So if we have rapidly growing demand for school places, and existing schools can’t provide all the additional capacity, then we need new schools – which is where Free Schools come in. (And they are a much more cost-effective way of doing it than what we had before 2010, being 29 per cent cheaper per square metre than Labour’s Building Schools for the Future scheme.)
That’s why cutting Free Schools would be short-sighted. It would also damage the progress we’ve made in raising standards in schools in recent years – and in this regard I don’t just mean in terms of exam results or Ofsted judgements.
At its simplest, the Free Schools policy is just a way of lowering the barriers to entry in our school system, allowing schools to spring up where the demand exists. It keeps existing schools on their toes, and has enabled people to innovate, trying completely different approaches to education, and open such variety up to people who would otherwise have been denied it as they couldn’t afford higher house prices or private school fees.
The policy has enabled the opening of insanely successful schools as different as Dixons Trinity Academy, West London Free School Primary, Reach Academy Feltham, Tauheedul Islam Boys’ High School, School 21, The Boxing Academy and, of course, Michaela Community School.
These schools, and others, have shown what can be done when teachers and parents take control of education for their community. They’ve piloted methods to transform student culture, reduce teacher workload, and raise educational aspirations in previously low-performing areas. Why would we slow down or stop a programme with such a burgeoning record of success?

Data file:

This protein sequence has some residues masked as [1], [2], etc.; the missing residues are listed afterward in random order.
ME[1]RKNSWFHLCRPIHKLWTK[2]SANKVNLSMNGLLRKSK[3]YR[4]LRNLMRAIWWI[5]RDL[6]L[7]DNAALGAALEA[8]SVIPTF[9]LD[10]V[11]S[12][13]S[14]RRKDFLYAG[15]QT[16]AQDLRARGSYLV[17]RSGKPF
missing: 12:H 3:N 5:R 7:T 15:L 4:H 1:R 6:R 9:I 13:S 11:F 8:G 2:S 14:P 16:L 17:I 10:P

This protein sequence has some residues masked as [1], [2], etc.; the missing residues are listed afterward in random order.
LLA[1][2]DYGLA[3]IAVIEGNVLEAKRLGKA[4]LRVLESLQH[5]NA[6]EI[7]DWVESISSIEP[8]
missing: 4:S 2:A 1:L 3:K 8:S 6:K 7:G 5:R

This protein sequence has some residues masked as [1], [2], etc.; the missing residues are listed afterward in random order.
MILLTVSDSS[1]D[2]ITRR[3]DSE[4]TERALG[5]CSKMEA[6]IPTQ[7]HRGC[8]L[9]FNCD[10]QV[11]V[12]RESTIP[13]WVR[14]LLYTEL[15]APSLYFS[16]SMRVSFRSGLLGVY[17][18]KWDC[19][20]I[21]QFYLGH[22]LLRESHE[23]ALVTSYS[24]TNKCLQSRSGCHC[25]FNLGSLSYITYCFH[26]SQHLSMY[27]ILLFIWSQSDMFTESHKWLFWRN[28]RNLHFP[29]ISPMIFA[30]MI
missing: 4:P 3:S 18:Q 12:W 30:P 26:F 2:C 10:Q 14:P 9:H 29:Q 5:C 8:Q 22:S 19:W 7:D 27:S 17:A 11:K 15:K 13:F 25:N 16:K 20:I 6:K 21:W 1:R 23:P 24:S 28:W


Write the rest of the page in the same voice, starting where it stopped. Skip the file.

Finally, Free Schools are a most quintessentially conservative policy: they transfer power from politicians to people, increase choice and diversity for all, and provide a ladder for social mobility up which children and their families can climb.
It’s probably why they are so popular with the communities they’re based in. While the naysayers claimed they wouldn’t be well received, the opposite has proved to be the case, with secondary Free Schools typically much more oversubscribed than equivalent Local Authority schools.
My own school, Bedford Free School, opened in a town with some surplus places and facing massive political opposition, but is now significantly oversubscribed in every year group, and we’ve been approved to open a second in nearby St Neots due to overwhelming parental demand for what we’re offering.
Any attempt to save money through downgrading this policy would be a false economy. Perhaps more perniciously, a U-turn here would signal a return to the bad old days of “other peoples’ children”, where those in power, influence and money deny choices to others that they themselves have access to.
I know for a fact that Greening, Theresa May, and others don’t believe that; indeed, that they are driven by the very opposite. And that is why they need to shut down immediately any idea of scrapping a policy so perfectly suited to benefit those most in need.